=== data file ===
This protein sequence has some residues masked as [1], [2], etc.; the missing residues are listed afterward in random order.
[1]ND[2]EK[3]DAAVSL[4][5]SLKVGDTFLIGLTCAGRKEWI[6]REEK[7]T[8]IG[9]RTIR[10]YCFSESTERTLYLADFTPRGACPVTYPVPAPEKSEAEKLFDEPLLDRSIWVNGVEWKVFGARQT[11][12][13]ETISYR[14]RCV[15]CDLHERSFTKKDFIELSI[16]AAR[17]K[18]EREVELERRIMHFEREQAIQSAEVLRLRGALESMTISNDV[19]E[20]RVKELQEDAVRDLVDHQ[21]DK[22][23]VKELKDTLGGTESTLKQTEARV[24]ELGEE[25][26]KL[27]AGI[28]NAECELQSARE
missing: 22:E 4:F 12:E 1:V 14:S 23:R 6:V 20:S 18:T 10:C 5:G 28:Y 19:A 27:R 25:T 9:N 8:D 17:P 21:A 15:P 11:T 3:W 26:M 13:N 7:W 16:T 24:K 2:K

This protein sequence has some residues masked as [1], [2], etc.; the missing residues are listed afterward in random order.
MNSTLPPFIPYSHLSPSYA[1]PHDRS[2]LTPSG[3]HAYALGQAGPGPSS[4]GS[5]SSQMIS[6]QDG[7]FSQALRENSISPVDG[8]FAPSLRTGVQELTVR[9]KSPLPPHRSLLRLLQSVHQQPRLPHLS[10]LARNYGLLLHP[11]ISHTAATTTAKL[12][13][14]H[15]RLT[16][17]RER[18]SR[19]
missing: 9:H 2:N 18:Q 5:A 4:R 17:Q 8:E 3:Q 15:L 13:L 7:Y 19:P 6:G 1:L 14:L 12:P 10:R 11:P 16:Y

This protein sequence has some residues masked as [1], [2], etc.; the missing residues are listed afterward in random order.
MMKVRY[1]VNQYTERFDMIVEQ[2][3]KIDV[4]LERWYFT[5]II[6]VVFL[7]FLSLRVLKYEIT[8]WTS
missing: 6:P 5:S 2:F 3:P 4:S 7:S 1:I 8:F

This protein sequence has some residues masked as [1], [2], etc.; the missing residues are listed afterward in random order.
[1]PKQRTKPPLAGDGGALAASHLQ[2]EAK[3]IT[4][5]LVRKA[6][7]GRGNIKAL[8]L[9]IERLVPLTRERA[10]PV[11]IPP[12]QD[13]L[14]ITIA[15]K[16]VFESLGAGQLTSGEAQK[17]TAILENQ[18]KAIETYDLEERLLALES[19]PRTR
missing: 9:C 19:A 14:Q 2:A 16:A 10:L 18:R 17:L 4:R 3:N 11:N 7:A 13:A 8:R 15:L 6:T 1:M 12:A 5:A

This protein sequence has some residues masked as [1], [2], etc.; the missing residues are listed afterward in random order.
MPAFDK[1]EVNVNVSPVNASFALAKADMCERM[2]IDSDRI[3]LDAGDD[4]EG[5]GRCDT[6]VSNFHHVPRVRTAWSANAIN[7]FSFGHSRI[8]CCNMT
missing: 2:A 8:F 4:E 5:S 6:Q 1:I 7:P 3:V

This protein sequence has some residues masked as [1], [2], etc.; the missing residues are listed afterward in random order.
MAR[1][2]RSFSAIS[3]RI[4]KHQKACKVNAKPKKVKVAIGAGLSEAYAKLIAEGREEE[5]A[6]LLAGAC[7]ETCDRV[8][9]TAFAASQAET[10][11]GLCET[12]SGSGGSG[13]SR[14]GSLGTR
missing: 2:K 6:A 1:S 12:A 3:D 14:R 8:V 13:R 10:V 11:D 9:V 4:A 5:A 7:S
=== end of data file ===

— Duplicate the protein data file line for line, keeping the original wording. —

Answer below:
This protein sequence has some residues masked as [1], [2], etc.; the missing residues are listed afterward in random order.
[1]ND[2]EK[3]DAAVSL[4][5]SLKVGDTFLIGLTCAGRKEWI[6]REEK[7]T[8]IG[9]RTIR[10]YCFSESTERTLYLADFTPRGACPVTYPVPAPEKSEAEKLFDEPLLDRSIWVNGVEWKVFGARQT[11][12][13]ETISYR[14]RCV[15]CDLHERSFTKKDFIELSI[16]AAR[17]K[18]EREVELERRIMHFEREQAIQSAEVLRLRGALESMTISNDV[19]E[20]RVKELQEDAVRDLVDHQ[21]DK[22][23]VKELKDTLGGTESTLKQTEARV[24]ELGEE[25][26]KL[27]AGI[28]NAECELQSARE
missing: 22:E 4:F 12:E 1:V 14:S 23:R 6:V 20:S 18:T 10:C 5:G 28:Y 19:A 27:R 25:T 9:N 8:D 17:P 21:A 15:P 11:T 3:W 26:M 13:N 7:W 16:T 24:K 2:K

This protein sequence has some residues masked as [1], [2], etc.; the missing residues are listed afterward in random order.
MNSTLPPFIPYSHLSPSYA[1]PHDRS[2]LTPSG[3]HAYALGQAGPGPSS[4]GS[5]SSQMIS[6]QDG[7]FSQALRENSISPVDG[8]FAPSLRTGVQELTVR[9]KSPLPPHRSLLRLLQSVHQQPRLPHLS[10]LARNYGLLLHP[11]ISHTAATTTAKL[12][13][14]H[15]RLT[16][17]RER[18]SR[19]
missing: 9:H 2:N 18:Q 5:A 4:R 17:Q 8:E 3:Q 15:L 13:L 7:Y 19:P 6:G 1:L 14:L 12:P 10:R 11:P 16:Y

This protein sequence has some residues masked as [1], [2], etc.; the missing residues are listed afterward in random order.
MMKVRY[1]VNQYTERFDMIVEQ[2][3]KIDV[4]LERWYFT[5]II[6]VVFL[7]FLSLRVLKYEIT[8]WTS
missing: 6:P 5:S 2:F 3:P 4:S 7:S 1:I 8:F

This protein sequence has some residues masked as [1], [2], etc.; the missing residues are listed afterward in random order.
[1]PKQRTKPPLAGDGGALAASHLQ[2]EAK[3]IT[4][5]LVRKA[6][7]GRGNIKAL[8]L[9]IERLVPLTRERA[10]PV[11]IPP[12]QD[13]L[14]ITIA[15]K[16]VFESLGAGQLTSGEAQK[17]TAILENQ[18]KAIETYDLEERLLALES[19]PRTR
missing: 9:C 19:A 14:Q 2:A 16:A 10:L 18:R 17:L 4:R 3:N 11:N 7:A 13:A 8:R 15:L 6:T 1:M 12:A 5:A

This protein sequence has some residues masked as [1], [2], etc.; the missing residues are listed afterward in random order.
MPAFDK[1]EVNVNVSPVNASFALAKADMCERM[2]IDSDRI[3]LDAGDD[4]EG[5]GRCDT[6]VSNFHHVPRVRTAWSANAIN[7]FSFGHSRI[8]CCNMT
missing: 2:A 8:F 4:E 5:S 6:Q 1:I 7:P 3:V

This protein sequence has some residues masked as [1], [2], etc.; the missing residues are listed afterward in random order.
MAR[1][2]RSFSAIS[3]RI[4]KHQKACKVNAKPKKVKVAIGAGLSEAYAKLIAEGREEE[5]A[6]LLAGAC[7]ETCDRV[8][9]TAFAASQAET[10][11]GLCET[12]SGSGGSG[13]SR[14]GSLGTR
missing: 2:K 6:A 1:S 12:A 3:D 14:R 8:V 13:R 10:V 11:D 9:V 4:A 5:A 7:S